The obtained remedial factors confirm the previous comment on *F*_{+} bias. As an example, Fig. 9 gives the Gardon at Anduze catchment’s factors. When the targeted day is expected to be wet [*F*(0) → 0], these are greater than 1, corroborating the a priori underestimation of the forecast *F*_{+} quantiles. On the other hand, for *F*(0) → 1, factors are lower than 1, showing the a priori overestimation of the *F*_{+} quantiles. The particular behavior for *Q* ≥ 80% could be explained by the low dispersion of PQPFs when the day is expected to be without rain.

The a posteriori PQPFs obtained after the quantiles correction have in turn to be evaluated to verify their reliability. The reliability charts show that the a posteriori distributions are more reliable than the a priori ones, for all of the study catchments (Fig. 10). For *F*(0) ≤ 0.40 (thus, *F*_{+} ≥ 0.60), the a posteriori distributions are almost perfectly reliable. When *F*(0) increases (i.e., *F*_{+} decreases in Fig. 10), this comment becomes less and less true for the lower part of the distributions, because of the gamma-law fitting by L moments, which introduces some residual errors for lower frequencies.

#### 3) Impact on daily rainfall distributions

As an example, Fig. 11 illustrates the impact of such a statistical correction for the PQPF provided in perfect-prognosis conditions around 4 November 1994 for the initial ana24-M3 version (continuous lines with boxes). The corrected PQPF, ana24-M3cb (continuous lines), corresponds to distributions corrected with catchment-specific remedial factors and shows a reduced interquantile range. The a priori 60% quantile is similar to the 20% a posteriori quantile. This example shows that the reliability correction improves also the distribution sharpness. Another version, ana24-M3ce (not shown here), corresponds to distributions using remedial factors common to all catchments and appears to be slightly less efficient.

#### 4) Influence on real-time PQPF performance

The previous statistical correction also improves the real-time PQPF efficiency. Figure 12 displays the CRPSS gain between the original versions (ana24-M2 or ana24-M3) and the corrected ones (ana24-M2cb and ana24-M2ce or ana24-M3cb and ana24-M3ce) for the autumns of 2005–08. Algorithms ana24-M2cb and ana24-M3cb correspond to PQPFs corrected by catchment-specific remedial factors. A posteriori PQPFs provided by ana24-M2ce and ana24-M3ce are issued after correction with factors common to all of the study catchments. The gain in CRPSS is very slightly positive for all lead times, whatever the correction factors used (either common or catchment specific). The improvement is more significant with higher rainfall amounts, however. With a threshold on *R* (i.e., *R* ≥ 0.25), the gain reaches 5% with catchment-specific factors and reaches 3% with common factors. This gain decreases after day *D* + 1 and becomes negative beyond day *D* + 4, however.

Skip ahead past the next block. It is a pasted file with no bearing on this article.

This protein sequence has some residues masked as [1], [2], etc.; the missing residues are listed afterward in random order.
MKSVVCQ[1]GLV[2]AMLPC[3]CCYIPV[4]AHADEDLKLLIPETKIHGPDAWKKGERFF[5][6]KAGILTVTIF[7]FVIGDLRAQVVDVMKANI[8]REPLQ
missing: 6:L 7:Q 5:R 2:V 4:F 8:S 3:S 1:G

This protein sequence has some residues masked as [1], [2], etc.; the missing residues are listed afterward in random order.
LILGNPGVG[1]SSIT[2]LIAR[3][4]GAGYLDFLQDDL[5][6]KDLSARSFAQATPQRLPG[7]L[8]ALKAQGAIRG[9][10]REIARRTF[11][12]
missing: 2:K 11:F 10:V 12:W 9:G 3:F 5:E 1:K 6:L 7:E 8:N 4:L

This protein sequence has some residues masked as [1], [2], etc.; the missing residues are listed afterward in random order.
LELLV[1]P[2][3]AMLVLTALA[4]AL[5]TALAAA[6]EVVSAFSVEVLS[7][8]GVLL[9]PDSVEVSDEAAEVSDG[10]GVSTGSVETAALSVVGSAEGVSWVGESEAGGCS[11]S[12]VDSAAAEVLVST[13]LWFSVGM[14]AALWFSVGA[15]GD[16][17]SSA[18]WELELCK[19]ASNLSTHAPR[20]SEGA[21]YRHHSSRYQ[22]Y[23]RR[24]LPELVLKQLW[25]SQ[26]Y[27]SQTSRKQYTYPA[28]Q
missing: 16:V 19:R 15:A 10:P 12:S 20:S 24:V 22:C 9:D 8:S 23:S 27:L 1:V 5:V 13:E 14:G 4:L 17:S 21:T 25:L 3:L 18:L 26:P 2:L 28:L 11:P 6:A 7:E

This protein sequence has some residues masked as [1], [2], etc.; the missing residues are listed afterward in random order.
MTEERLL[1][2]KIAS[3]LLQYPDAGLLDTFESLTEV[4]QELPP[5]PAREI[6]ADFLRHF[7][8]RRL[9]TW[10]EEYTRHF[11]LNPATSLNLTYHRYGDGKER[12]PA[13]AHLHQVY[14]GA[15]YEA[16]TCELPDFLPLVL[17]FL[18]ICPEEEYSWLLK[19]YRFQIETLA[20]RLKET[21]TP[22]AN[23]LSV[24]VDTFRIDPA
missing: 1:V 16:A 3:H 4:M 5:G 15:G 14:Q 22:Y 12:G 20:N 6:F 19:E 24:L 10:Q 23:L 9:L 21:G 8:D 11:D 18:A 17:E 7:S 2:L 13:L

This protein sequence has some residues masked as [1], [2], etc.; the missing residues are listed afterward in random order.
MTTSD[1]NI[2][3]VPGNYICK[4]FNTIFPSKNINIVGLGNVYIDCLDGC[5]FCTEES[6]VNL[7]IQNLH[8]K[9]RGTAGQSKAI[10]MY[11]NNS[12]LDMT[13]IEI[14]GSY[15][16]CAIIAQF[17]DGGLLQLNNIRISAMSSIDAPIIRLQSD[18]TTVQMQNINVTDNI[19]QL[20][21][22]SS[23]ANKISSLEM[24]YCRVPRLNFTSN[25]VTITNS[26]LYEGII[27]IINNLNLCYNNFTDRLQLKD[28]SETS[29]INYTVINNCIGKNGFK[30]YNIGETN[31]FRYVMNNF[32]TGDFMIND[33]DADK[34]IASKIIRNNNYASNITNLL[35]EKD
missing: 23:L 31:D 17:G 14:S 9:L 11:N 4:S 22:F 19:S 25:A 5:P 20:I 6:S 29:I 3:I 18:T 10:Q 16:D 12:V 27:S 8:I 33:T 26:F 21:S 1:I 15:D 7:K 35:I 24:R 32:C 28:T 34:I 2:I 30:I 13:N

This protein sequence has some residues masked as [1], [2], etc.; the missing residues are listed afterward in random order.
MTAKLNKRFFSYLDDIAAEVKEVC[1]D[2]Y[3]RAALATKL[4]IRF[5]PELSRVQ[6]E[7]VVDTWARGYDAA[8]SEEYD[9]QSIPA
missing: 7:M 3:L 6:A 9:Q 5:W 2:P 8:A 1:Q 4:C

The PQPF sharpness can be assessed through the CRPSS value obtained by substituting the medium quantile for the observed rainfall. Figure 12 outlines that the CRPSS gain is related to a sharpness gain in the skill score. CRPSS gains are about 8% for the first lead times and increase with lead time to reach 13% for day *D* + 6 at the cost of a small decrease in accuracy. To summarize, the statistical correction improves the reliability of PQPFs provided by the analog technique and also increases the sharpness of the rainfall distributions.

## 6. Discussion and conclusions